Conservancy's Copyleft Compliance Projects
Free and open source software is everywhere and in everything; yet our software freedom is constantly eroded. With the help of its volunteers, member projects, and staff, Conservancy stands up for users' software freedom via its copyleft compliance work.
Conservancy engages in copyleft compliance work in two different ways: by acting directly on behalf of Conservancy's Member Projects who request Free and Open Source License compliance efforts, and for specific, targeted member projects for communities of developers.
Conservancy's Copyleft Compliance Projects are run in a collaborative manner with the project developers. All copyright holders involved have the opportunity to give input and guidance on Conservancy's strategy in dealing with compliance issues. Thus, all Conservancy's compliance matter have full support of relevant copyright holders.
In addition to taking feedback internally from those who participate as part of the coalitions described below, Conservancy also welcomes feedback and discussion with the general public about our copyleft compliance efforts. This discussion happens on Conservancy's principles-discuss mailing list, which is named for Principles of Community-Oriented GPL Enforcement which Conservancy follows in all our copyleft compliance.
Compliance Project For Our Fiscally Sponsored Projects
Historically, Conservancy was well-known for its ongoing license compliance efforts on behalf of its BusyBox member project. Today, Conservancy does semi-regular compliance work for its BusyBox, Evergreen, Git, Inkscape, Mercurial, Samba, Sugar Labs, QEMU and Wine member projects. If you are a copyright holder in any member project of Conservancy, please contact the project's leadership committtee, via <PROJECTNAME@sfconservancy.org> for more information on getting involved in compliance efforts in that project.
GPL Compliance Project For Linux Developers
In May 2012, Conservancy launched the GPL Compliance Project for Linux Developers, which handles compliance and enforcement activities on behalf of more than a dozen Linux copyright holders.
The GPL Compliance Project for Linux Developers is comprised of copyright holders in the kernel, Linux, who have contributed to Linux under its license, the GPLv2. These copyright holders have formally asked Conservancy to engage in compliance efforts for their copyrights in the Linux kernel. In addition, some developers have directly assigned their copyrights on Linux to Conservancy, so Conservancy also enforces the GPL on Linux via its own copyrights in Linux.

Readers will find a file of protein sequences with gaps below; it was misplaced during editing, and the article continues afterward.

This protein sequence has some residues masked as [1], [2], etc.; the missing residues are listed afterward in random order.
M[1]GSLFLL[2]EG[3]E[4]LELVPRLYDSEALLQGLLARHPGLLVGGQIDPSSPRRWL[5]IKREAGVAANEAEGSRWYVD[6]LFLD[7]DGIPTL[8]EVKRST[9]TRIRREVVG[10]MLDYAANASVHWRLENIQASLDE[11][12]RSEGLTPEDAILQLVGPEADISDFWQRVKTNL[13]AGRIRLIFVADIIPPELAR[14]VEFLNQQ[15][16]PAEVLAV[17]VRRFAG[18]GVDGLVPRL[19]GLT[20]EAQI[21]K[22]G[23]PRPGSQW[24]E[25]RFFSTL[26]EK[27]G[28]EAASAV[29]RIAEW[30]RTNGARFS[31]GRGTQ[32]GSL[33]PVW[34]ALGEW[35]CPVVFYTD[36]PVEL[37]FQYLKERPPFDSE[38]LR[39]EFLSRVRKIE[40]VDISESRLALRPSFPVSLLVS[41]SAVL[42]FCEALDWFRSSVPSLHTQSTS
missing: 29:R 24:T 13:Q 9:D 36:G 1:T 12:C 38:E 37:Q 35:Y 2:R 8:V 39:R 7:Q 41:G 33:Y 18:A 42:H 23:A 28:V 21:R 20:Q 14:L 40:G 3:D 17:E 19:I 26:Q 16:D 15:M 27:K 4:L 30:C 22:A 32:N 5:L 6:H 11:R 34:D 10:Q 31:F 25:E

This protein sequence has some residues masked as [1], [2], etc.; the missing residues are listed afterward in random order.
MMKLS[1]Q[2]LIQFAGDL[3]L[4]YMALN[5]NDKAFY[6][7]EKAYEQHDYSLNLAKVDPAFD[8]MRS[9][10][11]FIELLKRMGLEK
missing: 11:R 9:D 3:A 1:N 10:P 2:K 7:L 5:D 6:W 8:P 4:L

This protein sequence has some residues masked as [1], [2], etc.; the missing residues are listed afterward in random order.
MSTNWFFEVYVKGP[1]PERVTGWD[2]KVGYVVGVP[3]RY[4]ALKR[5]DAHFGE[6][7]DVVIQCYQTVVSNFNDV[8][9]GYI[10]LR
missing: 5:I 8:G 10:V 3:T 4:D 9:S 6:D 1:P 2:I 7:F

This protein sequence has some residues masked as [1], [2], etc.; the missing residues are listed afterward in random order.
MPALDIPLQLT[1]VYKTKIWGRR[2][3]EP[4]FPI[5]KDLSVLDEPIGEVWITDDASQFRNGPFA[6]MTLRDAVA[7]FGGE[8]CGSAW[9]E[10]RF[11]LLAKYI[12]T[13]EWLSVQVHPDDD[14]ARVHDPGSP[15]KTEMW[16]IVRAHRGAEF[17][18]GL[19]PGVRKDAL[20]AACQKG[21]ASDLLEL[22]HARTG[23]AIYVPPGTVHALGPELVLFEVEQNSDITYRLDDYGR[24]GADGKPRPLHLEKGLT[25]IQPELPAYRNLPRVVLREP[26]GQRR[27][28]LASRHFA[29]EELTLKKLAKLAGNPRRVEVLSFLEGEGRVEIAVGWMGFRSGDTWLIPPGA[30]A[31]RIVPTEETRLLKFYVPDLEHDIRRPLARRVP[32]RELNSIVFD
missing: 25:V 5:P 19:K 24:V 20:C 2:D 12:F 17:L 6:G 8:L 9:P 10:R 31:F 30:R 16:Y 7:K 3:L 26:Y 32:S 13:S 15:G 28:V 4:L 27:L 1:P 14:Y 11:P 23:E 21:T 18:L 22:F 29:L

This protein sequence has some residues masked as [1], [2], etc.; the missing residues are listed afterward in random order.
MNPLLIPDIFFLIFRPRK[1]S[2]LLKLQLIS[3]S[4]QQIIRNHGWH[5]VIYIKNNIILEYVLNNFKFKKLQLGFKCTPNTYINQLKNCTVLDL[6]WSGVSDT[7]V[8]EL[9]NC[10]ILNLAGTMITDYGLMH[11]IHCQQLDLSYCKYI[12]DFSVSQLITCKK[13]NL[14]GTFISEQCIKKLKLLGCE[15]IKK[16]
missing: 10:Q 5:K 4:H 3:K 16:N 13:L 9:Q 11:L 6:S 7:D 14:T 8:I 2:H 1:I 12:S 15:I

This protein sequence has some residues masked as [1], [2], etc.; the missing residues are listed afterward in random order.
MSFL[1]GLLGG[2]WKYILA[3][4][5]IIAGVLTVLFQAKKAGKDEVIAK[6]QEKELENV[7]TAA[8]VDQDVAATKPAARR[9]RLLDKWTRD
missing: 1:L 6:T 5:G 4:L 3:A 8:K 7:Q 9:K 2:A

Linux copyright holders who wish to assign copyright to or sign an enforcement agreement with Conservancy should contact <firstname.lastname@example.org>. In 2016, Conservancy made public the template agreements used as part of this project; both the non-anonymous and anonymous versions are available. However, please do not sign these unilaterally without contacting and discussing with <email@example.com> first.
The Debian Copyright Aggregation Project
In August 2015, Conservancy announced the Debian Copyright Aggregation Project. This project allows Debian contributors to assign copyrights to Conservancy, or sign enforcement agreements allowing Conservancy to enforce Free and Open Source (FOSS) licenses on their behalf. Many Debian contributors have chosen each of these options already, and more continue to join.
Debian contributors who wish to assign copyright to or sign an enforcement agreement with Conservancy should contact <firstname.lastname@example.org>.
Conservancy's Commitment to Copyleft License Compliance
Conservancy is dedicated to encouraging all users of software to comply with Free Software licenses. Toward this goal, in its compliance efforts, Conservancy helps distributors of Free Software in a friendly spirit of cooperation and participation. In this spirit, Conservancy has co-published, with the Free Software Foundation (FSF), the principles that both organizations follow in their compliance efforts. Also in collaboration with the FSF, Conservancy also sponsors the Copyleft and the GNU General Public License:A Comprehensive Tutorial and Guide, which formally launched in fall 2014. The Guide includes tutorial materials about copyleft and compliance with copyleft licenses, including A Practical Guide to GPL Compliance. The materials on copyleft.org have been developed and improved since 2002, and are themselves copylefted, and developed collaboratively in public.
However, the Guide is admittedly a large document, so for those who are interested in a short summary of describing how Conservancy handles GPL enforcement and compliance work, this blog post outlining the compliance process is likely the best source.
Reporting GPL Violations To Us
If you are aware of a license violation or compliance issue regarding Debian, Linux, or any Conservancy member project (— in particular BusyBox, Evergreen, Inkscape, Mercurial, Samba, Sugar Labs, or Wine), please contact us by email at <email@example.com>.
If you think you've found a GPL violation, we encourage you to read this personal blog post by our Distinguished Technologist, Bradley M. Kuhn, about good practices in discovering and reporting GPL violations. (We'd also like someone to convert the text of that blog post into a patch for The Compliance Guide on copyleft.org; submit it via k.copyleft.org.)
Donate to Support This Work
Finally, Conservancy welcomes donations in support of our GPL Compliance Projects, and we encourage you to become a an official Supporter of Software Freedom Conservancy.